He said he would not send troops to Syria, where violent political unrest continues to rage following an uprising against the ruling regime and a savage crack-down on rebels.
“The disintegration of the Assad regime has started,” he said. “No country allows itself to be ruled with barbarism and repression in the long term.”
The US government, however, is debating whether to send troops to try to stop the violence – in support of the rebels.
Syria has been in revolt for nearly a year, but fighting has intensified over recent months while the country's third largest city, Homs, has recently been subjected to a wave of violence by the army.
Last month the United Nations said at least 7,500 Syrian civilians had been killed so far, with at least 100 more, including many women and children being killed every day.
Westerwelle welcomed the defection on Thursday of President Bashar al-Assad's oil minister, a high-ranking politician, to the opposing Syrian Free Army.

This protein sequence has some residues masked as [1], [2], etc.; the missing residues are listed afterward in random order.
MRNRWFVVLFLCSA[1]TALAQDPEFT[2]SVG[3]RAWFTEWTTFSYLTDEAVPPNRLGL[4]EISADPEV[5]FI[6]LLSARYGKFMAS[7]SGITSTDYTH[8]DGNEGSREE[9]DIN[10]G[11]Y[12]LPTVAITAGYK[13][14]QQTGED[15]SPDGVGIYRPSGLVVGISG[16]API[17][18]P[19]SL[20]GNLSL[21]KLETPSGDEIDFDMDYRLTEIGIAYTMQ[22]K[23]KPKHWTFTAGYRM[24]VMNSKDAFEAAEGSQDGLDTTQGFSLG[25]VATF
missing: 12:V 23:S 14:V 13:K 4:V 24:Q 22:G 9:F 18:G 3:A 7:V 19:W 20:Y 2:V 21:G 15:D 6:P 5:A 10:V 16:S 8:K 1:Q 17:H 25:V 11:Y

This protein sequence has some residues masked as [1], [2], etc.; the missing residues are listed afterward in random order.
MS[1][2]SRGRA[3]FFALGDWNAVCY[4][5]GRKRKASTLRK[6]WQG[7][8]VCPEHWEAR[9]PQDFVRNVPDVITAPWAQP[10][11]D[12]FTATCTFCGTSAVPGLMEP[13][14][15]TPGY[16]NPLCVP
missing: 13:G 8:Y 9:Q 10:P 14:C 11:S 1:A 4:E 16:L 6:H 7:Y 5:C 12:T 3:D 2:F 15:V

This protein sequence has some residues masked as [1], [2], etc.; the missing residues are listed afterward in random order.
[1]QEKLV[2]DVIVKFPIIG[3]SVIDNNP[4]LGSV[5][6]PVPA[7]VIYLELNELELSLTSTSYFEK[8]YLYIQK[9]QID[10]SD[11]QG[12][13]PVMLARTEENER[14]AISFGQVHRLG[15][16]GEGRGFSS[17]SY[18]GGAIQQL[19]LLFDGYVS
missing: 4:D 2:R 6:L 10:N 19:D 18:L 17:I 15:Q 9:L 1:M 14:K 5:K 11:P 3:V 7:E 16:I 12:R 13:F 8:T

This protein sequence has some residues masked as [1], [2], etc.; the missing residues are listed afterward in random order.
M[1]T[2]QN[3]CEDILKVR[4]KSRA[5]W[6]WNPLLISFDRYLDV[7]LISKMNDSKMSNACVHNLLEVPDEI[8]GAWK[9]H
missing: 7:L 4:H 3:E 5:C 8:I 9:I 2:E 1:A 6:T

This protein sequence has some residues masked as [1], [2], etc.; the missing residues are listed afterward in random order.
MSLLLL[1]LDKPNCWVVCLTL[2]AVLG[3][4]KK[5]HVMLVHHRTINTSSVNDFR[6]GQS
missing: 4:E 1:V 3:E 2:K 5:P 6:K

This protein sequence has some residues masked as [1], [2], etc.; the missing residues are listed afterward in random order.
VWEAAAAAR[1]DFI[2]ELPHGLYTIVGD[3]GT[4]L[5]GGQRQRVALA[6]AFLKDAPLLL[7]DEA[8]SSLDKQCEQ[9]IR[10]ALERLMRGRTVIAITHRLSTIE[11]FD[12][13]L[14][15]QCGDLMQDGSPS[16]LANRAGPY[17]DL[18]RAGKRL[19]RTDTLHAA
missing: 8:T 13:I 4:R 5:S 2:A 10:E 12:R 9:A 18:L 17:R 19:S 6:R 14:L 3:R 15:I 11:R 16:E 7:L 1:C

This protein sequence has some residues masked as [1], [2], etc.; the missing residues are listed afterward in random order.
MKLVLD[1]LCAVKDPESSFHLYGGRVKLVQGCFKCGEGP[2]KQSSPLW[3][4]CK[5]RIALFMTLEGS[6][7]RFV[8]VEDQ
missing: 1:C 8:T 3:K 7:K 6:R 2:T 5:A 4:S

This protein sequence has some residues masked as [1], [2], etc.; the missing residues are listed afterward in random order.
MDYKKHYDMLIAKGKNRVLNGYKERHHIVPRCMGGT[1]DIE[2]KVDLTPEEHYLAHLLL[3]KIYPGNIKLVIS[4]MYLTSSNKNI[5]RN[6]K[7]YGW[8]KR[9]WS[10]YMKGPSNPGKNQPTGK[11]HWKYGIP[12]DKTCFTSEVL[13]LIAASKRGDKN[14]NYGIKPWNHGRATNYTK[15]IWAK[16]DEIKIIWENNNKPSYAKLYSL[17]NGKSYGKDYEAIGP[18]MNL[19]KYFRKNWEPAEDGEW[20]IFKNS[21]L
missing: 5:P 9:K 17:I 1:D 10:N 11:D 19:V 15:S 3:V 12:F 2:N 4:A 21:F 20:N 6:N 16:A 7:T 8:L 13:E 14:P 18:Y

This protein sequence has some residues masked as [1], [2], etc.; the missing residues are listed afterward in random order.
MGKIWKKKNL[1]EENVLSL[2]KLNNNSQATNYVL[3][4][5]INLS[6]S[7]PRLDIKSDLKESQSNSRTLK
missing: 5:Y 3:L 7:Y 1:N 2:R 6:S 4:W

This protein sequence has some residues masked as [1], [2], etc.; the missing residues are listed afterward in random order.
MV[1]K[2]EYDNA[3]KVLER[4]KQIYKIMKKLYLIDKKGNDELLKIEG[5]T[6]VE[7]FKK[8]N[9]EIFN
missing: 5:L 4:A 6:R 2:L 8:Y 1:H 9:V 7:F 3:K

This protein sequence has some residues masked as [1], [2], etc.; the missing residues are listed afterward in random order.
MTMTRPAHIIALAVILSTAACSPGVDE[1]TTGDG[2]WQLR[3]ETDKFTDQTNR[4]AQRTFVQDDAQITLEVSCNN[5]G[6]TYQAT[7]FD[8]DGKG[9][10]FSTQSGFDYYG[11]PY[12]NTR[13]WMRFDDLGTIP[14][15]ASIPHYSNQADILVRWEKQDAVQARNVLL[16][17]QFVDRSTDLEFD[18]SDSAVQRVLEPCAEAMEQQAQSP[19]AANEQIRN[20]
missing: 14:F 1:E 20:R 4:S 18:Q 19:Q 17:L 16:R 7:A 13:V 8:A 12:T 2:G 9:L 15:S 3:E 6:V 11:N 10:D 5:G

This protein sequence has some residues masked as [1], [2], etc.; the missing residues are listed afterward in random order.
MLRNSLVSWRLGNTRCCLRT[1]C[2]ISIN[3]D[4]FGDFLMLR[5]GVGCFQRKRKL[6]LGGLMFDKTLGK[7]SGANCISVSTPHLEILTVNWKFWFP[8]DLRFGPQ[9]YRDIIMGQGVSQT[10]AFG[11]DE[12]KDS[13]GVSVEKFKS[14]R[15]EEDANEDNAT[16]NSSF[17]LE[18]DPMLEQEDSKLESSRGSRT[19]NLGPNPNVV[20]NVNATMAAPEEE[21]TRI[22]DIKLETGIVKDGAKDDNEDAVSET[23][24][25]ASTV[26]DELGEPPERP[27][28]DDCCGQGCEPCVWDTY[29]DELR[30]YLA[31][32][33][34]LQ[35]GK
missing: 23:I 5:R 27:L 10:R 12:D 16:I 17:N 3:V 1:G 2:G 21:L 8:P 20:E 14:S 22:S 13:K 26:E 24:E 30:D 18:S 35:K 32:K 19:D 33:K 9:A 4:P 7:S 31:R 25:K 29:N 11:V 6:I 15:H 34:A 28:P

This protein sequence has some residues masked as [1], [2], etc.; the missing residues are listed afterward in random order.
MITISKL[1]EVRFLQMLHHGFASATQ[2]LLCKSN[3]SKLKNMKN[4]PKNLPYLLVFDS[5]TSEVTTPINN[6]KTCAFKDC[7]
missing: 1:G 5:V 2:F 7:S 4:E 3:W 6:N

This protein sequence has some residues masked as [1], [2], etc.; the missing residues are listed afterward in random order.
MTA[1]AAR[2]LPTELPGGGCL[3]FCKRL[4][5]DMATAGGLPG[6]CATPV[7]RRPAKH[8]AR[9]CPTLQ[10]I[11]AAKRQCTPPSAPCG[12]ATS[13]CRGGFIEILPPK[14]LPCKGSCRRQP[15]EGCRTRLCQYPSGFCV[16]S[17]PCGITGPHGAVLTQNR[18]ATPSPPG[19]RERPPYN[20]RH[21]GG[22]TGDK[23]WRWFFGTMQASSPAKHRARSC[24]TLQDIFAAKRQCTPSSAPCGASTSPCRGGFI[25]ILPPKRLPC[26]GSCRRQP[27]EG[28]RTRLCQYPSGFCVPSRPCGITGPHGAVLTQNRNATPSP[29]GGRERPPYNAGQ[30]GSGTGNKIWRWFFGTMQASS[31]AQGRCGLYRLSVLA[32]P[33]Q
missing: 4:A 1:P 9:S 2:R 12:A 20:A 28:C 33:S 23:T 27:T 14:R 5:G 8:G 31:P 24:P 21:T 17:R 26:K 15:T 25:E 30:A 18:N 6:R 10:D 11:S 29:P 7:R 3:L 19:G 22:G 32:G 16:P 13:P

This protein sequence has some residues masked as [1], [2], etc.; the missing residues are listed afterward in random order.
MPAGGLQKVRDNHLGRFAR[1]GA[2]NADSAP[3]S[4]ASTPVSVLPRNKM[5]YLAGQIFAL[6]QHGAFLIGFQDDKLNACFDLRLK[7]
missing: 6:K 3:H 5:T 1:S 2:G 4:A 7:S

Abdo Hussameddin's defection showed that Assad's regime was starting to crumble, said Westerwelle. Not only were many other lower-ranking politicians already leaving the president's side, but increasing numbers of soldiers were also fleeing the country, for neighbouring Turkey.
“We do not want to escalate the problem, but to dampen the inferno in Syria,” he said. Germany should look for a solution along the same lines of sanctions that have been imposed upon the country by the United Nations Security Council, he said.
Westerwelle said he would be at a United Nations meeting on Monday in New York to present Germany's three main aims for Syria: humanitarian aid, an end to the prolonged violence and a peaceful change of government.